Auto manufacturers, suppliers and trade unions focus on social aspect of decarbonisation

Brussels, 19 October 2017 – The European Automobile Manufacturers’ Association (ACEA), the European Association of Automotive Suppliers (CLEPA) and IndustriAll European Trade Union, have come together to react to the GEAR 2030 report on the ‘Competitiveness and sustainable growth of the automotive industry in the EU’, published today by the European Commission.


GEAR 2030 highlights key issues with respect to the competitiveness of the sector up to 2030, with a priority focus on the decarbonisation of transport and connected and automated driving. These are both major trends that will transform the face of the industry, its products, business models and value chain.


The three organisations support the GEAR 2030 report, but urge that its recommendations be used in the right context, particularly concerning decarbonisation and the post-2021 CO2 targets for cars and vans that will be proposed by the European Commission early next month.


ACEA, CLEPA and IndustriAll are in favour of setting new and ambitious emission limits for the post-2021 period as a step towards achieving the EU’s climate goals. The three organisations are also of the opinion that this must be done in such a way that will create positive synergies between environmental objectives and the promotion of investment, thus boosting innovation and having a positive impact on employment. However, new standards should be economically and technologically achievable, and investment security for the industry has to be guaranteed.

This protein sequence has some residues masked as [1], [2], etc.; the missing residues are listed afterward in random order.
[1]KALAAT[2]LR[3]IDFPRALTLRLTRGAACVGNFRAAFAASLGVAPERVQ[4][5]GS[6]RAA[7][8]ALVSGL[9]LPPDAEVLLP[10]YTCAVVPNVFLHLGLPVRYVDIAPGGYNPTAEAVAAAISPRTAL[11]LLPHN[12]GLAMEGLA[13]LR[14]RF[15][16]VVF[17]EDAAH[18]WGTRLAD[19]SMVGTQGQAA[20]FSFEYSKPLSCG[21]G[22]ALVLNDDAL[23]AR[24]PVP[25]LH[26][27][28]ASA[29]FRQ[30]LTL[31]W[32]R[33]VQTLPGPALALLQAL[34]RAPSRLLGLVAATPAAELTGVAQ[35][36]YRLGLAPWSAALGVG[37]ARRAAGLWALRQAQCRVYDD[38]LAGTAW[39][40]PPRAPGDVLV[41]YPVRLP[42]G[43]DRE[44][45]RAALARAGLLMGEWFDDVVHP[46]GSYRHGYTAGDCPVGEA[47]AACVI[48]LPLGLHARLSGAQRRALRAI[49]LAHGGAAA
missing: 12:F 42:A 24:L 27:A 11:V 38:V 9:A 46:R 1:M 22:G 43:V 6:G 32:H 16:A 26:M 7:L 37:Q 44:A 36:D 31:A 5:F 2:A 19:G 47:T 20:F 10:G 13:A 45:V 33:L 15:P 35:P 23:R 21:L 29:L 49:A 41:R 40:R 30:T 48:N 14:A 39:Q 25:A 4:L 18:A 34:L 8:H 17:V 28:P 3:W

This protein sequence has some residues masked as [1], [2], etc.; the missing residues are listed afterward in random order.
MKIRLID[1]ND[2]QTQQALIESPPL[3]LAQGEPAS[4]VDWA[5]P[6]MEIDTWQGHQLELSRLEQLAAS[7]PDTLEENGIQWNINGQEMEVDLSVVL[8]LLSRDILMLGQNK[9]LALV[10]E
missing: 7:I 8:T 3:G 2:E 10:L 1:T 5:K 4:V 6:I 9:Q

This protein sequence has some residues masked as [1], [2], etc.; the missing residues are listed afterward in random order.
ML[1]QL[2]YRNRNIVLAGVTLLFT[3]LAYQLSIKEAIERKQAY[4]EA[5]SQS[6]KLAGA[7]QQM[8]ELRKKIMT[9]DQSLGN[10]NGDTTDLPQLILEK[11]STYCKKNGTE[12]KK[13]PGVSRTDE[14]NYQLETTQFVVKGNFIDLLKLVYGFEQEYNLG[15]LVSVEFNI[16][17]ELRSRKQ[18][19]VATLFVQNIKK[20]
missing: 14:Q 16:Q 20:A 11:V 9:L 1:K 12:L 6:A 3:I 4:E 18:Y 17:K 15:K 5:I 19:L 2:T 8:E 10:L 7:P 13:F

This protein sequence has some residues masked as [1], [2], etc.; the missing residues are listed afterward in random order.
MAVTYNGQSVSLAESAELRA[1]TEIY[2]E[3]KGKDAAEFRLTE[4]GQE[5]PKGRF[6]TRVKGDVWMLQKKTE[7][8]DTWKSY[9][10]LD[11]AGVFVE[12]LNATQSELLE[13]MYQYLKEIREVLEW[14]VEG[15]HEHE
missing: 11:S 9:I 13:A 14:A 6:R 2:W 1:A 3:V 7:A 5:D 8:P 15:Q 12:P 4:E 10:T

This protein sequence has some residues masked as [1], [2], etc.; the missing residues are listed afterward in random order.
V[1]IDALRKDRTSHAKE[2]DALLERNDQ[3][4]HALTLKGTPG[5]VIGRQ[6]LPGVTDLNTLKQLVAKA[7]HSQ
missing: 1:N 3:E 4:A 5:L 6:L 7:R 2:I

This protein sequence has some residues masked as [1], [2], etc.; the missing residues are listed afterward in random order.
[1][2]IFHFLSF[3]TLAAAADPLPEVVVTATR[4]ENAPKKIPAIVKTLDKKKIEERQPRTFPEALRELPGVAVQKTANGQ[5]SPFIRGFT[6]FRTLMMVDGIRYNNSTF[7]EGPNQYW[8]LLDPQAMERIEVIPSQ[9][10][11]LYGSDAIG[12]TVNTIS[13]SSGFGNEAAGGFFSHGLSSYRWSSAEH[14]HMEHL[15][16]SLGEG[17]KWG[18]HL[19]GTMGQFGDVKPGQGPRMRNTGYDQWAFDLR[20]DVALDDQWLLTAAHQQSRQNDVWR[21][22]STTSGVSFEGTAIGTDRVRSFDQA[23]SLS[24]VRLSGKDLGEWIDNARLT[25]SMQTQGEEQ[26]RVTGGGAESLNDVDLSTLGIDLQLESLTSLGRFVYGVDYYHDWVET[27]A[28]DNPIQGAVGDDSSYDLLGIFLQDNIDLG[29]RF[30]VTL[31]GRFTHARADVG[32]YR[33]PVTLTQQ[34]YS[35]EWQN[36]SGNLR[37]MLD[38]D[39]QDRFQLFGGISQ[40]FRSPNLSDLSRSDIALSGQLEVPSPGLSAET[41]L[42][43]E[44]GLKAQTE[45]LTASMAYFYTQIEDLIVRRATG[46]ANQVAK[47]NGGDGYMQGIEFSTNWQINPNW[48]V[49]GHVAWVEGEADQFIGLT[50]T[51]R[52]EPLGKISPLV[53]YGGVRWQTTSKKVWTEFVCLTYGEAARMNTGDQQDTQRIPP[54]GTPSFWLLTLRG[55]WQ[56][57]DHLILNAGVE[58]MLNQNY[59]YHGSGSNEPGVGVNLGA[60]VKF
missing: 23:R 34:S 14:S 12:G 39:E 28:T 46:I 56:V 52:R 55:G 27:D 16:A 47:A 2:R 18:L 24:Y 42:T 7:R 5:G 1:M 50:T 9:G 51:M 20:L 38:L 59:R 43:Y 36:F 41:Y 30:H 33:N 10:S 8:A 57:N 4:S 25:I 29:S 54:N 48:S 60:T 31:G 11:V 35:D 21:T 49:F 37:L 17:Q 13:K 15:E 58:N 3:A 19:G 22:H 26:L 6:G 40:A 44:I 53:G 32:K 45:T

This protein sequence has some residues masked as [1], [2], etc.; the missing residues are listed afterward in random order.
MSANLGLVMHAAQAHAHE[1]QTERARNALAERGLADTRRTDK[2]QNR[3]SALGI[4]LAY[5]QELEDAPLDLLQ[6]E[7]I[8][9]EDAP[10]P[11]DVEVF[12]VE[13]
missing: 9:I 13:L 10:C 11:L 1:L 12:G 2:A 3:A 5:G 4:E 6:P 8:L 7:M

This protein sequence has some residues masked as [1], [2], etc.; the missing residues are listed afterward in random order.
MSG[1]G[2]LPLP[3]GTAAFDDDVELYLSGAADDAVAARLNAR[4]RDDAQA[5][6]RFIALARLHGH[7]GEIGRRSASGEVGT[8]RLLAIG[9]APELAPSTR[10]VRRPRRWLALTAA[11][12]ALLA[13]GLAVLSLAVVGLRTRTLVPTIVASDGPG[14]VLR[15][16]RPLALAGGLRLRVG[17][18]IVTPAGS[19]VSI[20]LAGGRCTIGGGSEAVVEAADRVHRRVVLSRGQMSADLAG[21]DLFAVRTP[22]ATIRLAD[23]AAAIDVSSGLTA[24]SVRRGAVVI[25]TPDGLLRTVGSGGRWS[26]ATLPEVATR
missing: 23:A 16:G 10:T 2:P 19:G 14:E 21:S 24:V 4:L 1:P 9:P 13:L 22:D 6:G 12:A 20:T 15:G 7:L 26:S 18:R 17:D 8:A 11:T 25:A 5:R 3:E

Decarbonising road transport will require a number of different pathways, technologies and solutions. Technological neutrality is therefore essential to underpin Europe’s manufacturing leadership. At present, electric vehicles represent less than 1.5% of new car sales. The three organisations therefore support the greater market uptake of zero- and low emissions vehicles. At the same time however, they warn about the risks of imposing a binding mandate, especially as achieving this would be dependent on factors that are outside the control of the sector, such as energy supply, charging infrastructure, consumer acceptance (which is related to range and affordability), public subsidies and access to raw materials.


The GEAR 2030 report provides some welcome recommendations which will respond to human capital and skills needs by addressing cross-cutting issues for the future of industry. However, the report did not look in detail at the social and employment impacts of the push to decarbonisation and the EU, and member states, must be aware of, and address, the potential impact their choices could have.


Indeed, attracting the right skills and addressing skills gaps are key enabling factors in the transition to a low-carbon transport sector. At the same time, forced redundancies and the decline of automotive regions must be avoided. This requires full social and economic impact assessments, as well as strategies to anticipate and manage change in a gradual, socially-acceptable way.


Unless managed well, one out of three jobs in the automotive industry could be at risk as they involve 2 producing components for conventional powertrains. The transition to a low-carbon transport sector will indeed create new jobs (eg in information technology, deploying charging infrastructure), but these jobs will in most of the cases be created at another time, in another place and for other skill profiles than the manufacturing jobs that will become obsolete.


Another important pillar of GEAR 2030 is connected and automated driving, which brings many opportunities but also challenges for the industry. In this context, ACEA, CLEPA and IndustriAll call on the EU to push ahead with the creation of a fully operational EU single market for such vehicles, and to harmonise standards, both on the EU and global level. Stronger investment in enabling technologies and relevant infrastructure is also essential here.



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